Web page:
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starting school after placement

(21 Posts)
EmilyEloise Tue 28-Feb-17 22:58:17

How soon after placement have children started back at school?
We're aiming to have 6 weeks at home together at present.

OP’s posts: |
tldr Wed 01-Mar-17 00:33:24

That seems really early to me.

How old is child? And when are you expecting placement to happen?

Mama1980 Wed 01-Mar-17 08:45:04

Also seems very early to me, how old is the child?
With my eldest she didn't attend school for a year, she simply couldn't cope with being away from me. She was 8 at the time.

B1rdonawire Wed 01-Mar-17 11:15:07

part-time (short mornings) after 6 months, then longer part-time (until after lunch) for another 6 months. So it was over 18 months total before standard school days. Was the younger half of primary school age and separation was a massive issue. Taking it one step slower than we thought LO could manage kind of "set them up to succeed" at coping with school. Happily school totally agreed there was no benefit to them attending more when they were so anxious - they weren't in a position to be able to learn or settle in. It was just too much "new" and LO needed the time to connect at home, and have that foundation starting to feel real, before tackling school as well.

EmilyEloise Wed 01-Mar-17 11:50:43

Child is 5 and placement will be this month.

OP’s posts: |
tldr Wed 01-Mar-17 13:07:47

Honestly, I'd keep them home til Sept.

In your shoes (assuming this is first child you've adopted) I can see why you might think that that's nuts (and that they'll need their routine and you'll need your space and so on) and also that it's hard to argue with the SWs plan, but in all honesty, if placement is this month then you're looking at keeping them home til Easter anyway, which means starting them in school for just one term, then there's another transition into the holidays to manage and then another back to school and new class/teacher/classmates. That's a lot for a little kid who will still be learning how to cope with home.

Add to that that they'll learn nothing anyway if they're stressed and that they'd be a million times better off bonding with you than at school.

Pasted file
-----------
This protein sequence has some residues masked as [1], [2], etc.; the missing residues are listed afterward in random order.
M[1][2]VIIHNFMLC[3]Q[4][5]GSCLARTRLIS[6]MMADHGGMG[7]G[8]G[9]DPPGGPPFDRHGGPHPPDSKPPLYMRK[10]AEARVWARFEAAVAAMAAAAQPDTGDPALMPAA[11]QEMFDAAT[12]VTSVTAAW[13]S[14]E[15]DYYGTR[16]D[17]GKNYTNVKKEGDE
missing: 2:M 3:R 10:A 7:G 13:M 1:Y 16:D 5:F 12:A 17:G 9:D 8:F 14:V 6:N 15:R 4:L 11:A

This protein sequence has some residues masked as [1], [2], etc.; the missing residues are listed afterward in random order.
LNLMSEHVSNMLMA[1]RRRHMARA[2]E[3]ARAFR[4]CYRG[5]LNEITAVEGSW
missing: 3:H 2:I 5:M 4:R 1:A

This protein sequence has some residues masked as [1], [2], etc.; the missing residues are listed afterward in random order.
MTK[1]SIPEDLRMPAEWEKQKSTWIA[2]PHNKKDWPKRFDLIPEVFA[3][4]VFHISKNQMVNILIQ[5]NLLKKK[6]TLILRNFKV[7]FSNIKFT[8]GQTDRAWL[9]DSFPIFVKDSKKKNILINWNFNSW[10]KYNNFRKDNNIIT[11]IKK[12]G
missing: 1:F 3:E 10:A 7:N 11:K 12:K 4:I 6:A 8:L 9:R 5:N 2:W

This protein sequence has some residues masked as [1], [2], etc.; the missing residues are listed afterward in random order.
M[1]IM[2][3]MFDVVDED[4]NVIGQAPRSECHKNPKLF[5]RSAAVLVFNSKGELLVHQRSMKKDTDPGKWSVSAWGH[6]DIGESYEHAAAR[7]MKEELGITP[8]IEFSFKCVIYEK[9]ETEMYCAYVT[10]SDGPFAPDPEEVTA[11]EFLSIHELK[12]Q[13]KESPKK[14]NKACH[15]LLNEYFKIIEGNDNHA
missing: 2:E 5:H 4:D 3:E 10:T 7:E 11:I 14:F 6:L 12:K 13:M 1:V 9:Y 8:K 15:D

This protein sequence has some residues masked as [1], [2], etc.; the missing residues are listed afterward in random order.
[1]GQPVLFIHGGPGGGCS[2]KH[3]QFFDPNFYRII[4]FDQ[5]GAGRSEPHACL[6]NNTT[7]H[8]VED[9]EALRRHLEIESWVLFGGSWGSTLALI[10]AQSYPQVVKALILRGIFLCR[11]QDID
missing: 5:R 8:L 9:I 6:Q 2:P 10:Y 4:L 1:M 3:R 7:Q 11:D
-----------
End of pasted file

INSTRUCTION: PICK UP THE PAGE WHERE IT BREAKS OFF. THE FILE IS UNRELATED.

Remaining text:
What are your thoughts? What made you post? Do you think it's short or do you just not know?

To give some context, I have two AC, one other side of your LO age-wise. Both seem equally bright. DC1 started school 10 months post placement and has struggled since day 1. DC2 took to it easily. How much I'd love now to be able to go back and keep DC1 home another year.

If you're nervous about raising it with SWs you can smile and nod for now and raise it post-placement when you have more say. (Or feel like you have more say at any rate!)

You could also consider having them repeat the year but again, it might be worth waiting til you have met/know your LO.

Kr1stina Wed 01-Mar-17 16:59:00

What PP said. I'd go as far as to say that you would be very foolish to send the child to school until after the summer at the earliest.

Do not kid yourself that he will be keeping his routine. He won't. You are taking him away from everyone and everything he has ever known. It's like being abducted by aliens . Adding in yet another new setting for him to learn about and cope with will be Hugely stressful for him. He doesn't need that.

Do not listen to anyone who says that he will be behind because he will miss a term of school. He'll probably be in education for 16 years. Another few weeks will make no difference in the long term to his learning . Most kids in care are behind anyway.

If he has emotional and behavioural problem and doesn't attach to you, you and he will have many many more problems in life than his being in the bottom reading group in year 1.

The only thing that matters in the first year or two is attachment . Meeting educational goals and developmental targets is not important compared to this.

luckylucky24 Wed 01-Mar-17 17:15:26

I have to agree with others, They will learn nothing in the last term that will be more important than his mental health. Nothing Shopping you need
stopping you Introducing a bit of home schooling as summer approaches If you wanted.

ElleLondon Wed 01-Mar-17 17:51:13